Weekend Reading

I came across a few interesting articles this weekend that I thought were important to share. The first is from Barron's regarding Citi's institutional survey. The same participants were very bullish at the April top, very bearish at the July lows and are now very bullish once again. From Barron's:
Levkovich said that as a whole respondents were upbeat, as they expect an approximately 9.0% gain for the S&P 500 in 2011. Only 5% expect a flat-to-down market, with almost 69% thinking a 20% rally is more likely than a 20% pullback.

...The survey shows that cash as a proportion of assets have declined to 6.4% from the 7.5% reading in the October survey and are well below July 2010’s 11.0% when investors were fearful of an economic double dip. The current position is still above April 2010’s 6.0% but dramatically below December 2008’s 17.0% cash position.
The first column I read each week in Barron's is Michael Santoli's Streetwise. He tends to be correct more often than wrong and errs on the side of bullishness. I find it interesting that has also turned cautious. From Barron's:
The past two quarters of stock-market gains, combined with a stubbornly positive investor outlook, suggest that this is a time for caution.
The third article I wanted to share has nothing to do with the stock market but I found it extremely interesting. It is on Chinese parenting from the Wall Street Journal:
First, I've noticed that Western parents are extremely anxious about their children's self-esteem. They worry about how their children will feel if they fail at something, and they constantly try to reassure their children about how good they are notwithstanding a mediocre performance on a test or at a recital. In other words, Western parents are concerned about their children's psyches. Chinese parents aren't. They assume strength, not fragility, and as a result they behave very differently.
For example, if a child comes home with an A-minus on a test, a Western parent will most likely praise the child. The Chinese mother will gasp in horror and ask what went wrong. If the child comes home with a B on the test, some Western parents will still praise the child. Other Western parents will sit their child down and express disapproval, but they will be careful not to make their child feel inadequate or insecure, and they will not call their child "stupid," "worthless" or "a disgrace." Privately, the Western parents may worry that their child does not test well or have aptitude in the subject or that there is something wrong with the curriculum and possibly the whole school. If the child's grades do not improve, they may eventually schedule a meeting with the school principal to challenge the way the subject is being taught or to call into question the teacher's credentials.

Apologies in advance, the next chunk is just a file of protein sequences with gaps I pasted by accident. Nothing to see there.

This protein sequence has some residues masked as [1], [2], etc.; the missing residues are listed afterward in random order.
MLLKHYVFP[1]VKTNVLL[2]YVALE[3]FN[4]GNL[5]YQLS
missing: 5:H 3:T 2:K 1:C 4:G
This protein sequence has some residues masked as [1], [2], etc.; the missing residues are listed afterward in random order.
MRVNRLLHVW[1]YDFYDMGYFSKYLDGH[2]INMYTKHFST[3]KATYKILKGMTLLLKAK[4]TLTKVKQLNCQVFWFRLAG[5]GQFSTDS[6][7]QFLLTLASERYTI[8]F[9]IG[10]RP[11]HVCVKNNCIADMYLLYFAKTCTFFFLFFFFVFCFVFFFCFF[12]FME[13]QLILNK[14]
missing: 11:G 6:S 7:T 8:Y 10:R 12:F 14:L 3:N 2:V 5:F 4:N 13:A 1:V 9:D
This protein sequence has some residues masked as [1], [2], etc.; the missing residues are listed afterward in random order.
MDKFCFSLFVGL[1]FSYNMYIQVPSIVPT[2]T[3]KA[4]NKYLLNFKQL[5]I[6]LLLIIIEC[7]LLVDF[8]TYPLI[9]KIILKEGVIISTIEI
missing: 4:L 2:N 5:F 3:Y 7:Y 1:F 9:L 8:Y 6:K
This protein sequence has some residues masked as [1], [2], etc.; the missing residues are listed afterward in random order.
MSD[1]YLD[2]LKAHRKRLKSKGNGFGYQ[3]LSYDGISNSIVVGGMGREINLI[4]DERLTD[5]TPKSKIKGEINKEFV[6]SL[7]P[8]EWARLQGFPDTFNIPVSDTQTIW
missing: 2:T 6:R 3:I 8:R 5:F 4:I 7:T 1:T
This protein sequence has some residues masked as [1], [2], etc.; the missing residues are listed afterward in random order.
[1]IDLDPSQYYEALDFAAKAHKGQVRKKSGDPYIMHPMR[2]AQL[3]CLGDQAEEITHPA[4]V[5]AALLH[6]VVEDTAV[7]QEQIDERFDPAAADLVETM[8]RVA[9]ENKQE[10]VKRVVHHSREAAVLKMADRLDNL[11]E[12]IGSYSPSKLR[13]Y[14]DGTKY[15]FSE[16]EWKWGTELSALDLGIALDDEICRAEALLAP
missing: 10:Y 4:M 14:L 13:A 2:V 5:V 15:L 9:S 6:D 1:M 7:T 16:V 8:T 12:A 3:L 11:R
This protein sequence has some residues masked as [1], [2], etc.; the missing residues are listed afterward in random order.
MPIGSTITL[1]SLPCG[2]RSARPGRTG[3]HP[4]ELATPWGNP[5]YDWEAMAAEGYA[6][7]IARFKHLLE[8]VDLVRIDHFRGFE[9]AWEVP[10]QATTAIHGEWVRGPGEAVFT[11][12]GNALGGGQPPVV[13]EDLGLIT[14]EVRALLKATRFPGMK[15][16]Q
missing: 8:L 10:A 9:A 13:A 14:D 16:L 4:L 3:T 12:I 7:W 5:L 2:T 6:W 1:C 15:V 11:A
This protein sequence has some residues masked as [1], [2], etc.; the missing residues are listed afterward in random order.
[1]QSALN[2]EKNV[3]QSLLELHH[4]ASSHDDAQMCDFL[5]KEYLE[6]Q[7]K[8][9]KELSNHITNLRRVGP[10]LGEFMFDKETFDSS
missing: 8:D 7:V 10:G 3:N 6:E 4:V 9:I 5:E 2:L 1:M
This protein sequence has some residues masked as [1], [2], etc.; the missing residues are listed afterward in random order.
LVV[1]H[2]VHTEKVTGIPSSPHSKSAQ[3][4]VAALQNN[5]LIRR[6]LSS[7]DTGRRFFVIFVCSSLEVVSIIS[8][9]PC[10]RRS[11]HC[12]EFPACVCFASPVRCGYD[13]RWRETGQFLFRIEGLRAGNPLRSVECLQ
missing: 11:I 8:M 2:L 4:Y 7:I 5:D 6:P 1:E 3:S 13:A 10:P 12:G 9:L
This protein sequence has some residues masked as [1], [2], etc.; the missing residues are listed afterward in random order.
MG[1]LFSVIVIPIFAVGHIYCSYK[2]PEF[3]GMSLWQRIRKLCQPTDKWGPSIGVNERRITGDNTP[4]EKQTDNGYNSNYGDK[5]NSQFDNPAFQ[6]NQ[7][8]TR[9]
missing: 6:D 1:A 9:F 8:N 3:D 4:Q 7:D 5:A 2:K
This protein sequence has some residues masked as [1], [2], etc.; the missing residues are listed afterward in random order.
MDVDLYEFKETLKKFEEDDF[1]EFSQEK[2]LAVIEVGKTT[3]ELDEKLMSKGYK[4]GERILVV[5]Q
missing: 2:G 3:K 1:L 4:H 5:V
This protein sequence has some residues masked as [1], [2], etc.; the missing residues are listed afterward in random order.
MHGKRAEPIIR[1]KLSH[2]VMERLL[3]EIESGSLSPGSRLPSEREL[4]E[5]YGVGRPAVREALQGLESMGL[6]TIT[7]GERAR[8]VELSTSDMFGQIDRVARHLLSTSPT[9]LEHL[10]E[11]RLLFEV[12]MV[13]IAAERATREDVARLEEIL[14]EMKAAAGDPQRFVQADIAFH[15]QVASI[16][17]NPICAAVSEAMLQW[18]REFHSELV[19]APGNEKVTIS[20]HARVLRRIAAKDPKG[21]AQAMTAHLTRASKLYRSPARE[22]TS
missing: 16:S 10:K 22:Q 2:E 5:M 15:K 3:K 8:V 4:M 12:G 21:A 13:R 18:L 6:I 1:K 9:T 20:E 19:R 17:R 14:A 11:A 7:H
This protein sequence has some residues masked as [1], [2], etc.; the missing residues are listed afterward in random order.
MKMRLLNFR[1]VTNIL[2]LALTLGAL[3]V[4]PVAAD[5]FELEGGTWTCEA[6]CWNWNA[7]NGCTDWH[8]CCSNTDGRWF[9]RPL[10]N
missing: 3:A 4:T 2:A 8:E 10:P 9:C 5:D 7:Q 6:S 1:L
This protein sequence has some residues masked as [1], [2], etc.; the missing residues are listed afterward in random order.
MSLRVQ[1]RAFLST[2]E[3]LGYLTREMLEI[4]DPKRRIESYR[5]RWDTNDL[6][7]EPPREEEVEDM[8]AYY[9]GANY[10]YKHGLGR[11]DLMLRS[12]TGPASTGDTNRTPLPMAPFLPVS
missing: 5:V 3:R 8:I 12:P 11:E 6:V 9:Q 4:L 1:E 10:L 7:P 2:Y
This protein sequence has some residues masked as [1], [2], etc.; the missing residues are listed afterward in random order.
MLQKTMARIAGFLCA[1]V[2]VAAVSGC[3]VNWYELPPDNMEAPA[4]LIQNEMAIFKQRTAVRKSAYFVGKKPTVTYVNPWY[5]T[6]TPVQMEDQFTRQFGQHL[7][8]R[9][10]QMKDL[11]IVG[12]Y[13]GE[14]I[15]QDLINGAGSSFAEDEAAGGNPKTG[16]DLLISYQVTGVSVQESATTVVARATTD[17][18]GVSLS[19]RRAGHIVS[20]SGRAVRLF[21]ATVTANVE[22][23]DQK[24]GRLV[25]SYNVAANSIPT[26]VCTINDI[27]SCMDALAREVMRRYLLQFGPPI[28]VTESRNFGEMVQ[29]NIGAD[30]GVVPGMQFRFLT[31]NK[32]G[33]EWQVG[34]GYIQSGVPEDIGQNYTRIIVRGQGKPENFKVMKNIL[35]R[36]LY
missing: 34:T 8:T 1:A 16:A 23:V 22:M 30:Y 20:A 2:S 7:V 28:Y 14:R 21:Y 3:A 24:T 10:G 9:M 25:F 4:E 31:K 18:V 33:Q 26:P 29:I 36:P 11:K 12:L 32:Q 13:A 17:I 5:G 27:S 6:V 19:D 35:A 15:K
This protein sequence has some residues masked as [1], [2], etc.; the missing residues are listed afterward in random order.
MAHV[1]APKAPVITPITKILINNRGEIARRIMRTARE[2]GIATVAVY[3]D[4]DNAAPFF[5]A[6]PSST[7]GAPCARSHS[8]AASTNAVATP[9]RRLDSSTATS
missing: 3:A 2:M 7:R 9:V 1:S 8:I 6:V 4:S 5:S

10 comments:

Anonymous said...

Interesting chart. Isn't IQ hereditary.

http://en.wikipedia.org/wiki/IQ_and_the_Wealth_of_Nations

Tsachy Mishal said...

I think nurture has some effect as well.

Anonymous said...

Praising mediocrity the current American spirit. Think the "nothing bad can happen" mentality is a bubble.

Anonymous said...

It's very British/Roman..

Onlooker said...

There's much I agree with in that article about Chinese parenting vs. "Western", but the implication that you should call you child "stupid", "worthless", or "a disgrace" is beyond the pale. There is a happy medium between the two approaches. I'm betting there are plenty of Chinese out there that are embittered, resentful souls having been raised in the manner described. Again, a nice balance of the two, with maybe a hint toward the Chinese approach, IMO.

Using that approach can no doubt raise a driven child, but one who is not emotionally balanced and may be driven in the wrong manner, by the wrong motivations.

The last bit really strikes a cord with me though. I can't stand that parents have been inclined to "side" with their children and lash out at teachers for their shortcomings, without first gathering all the facts. It really undermines the school/teachers.

That said, I think it's quite proper to question a teacher's approach or grading practices, etc., but not in front of the children, and in a reasoned and cautious way. And teachers need to be open-minded about that, which has been made difficult due to the defensiveness they have developed due to the aforementioned parents.

Much more could be written...

Tsachy Mishal said...

I couldn't agree more. I believe the answer lies somewhere in between, as it usually does.

Anonymous said...

It really depends on what phase one's civilization is at. If you are leaving capitalism and entering oligarchy and socialism like the United States is, there is no need to push your kids. If your society is moving towards capitalism like China is, there is much incentive to invest and cultivate into your child's educations.

Anonymous said...

In the United States, quality of education is not so correlated to wealth.

revelo said...

The correct approach is to explain to the kid that schools are yet another racket, but a racket that must be dealt with. What matters is that the kid both learns and gets at least a C or whatever is the lowest passing grade. There often isn't that much correlation between learning and grades, in my experience.

Also, in general, A students go to grad school and become student-loan debt-peons, B students work for someone else and have a happy life, C students run the business world, D students run the political world.

Anonymous said...

REvelo, that's true. Also, ugly guys make more money than good looking guys cos they have to overcompensate. This is making for the extinction of beauty. Notice kids look uglier and uglier in each new generation. Check out recent movie and pop stars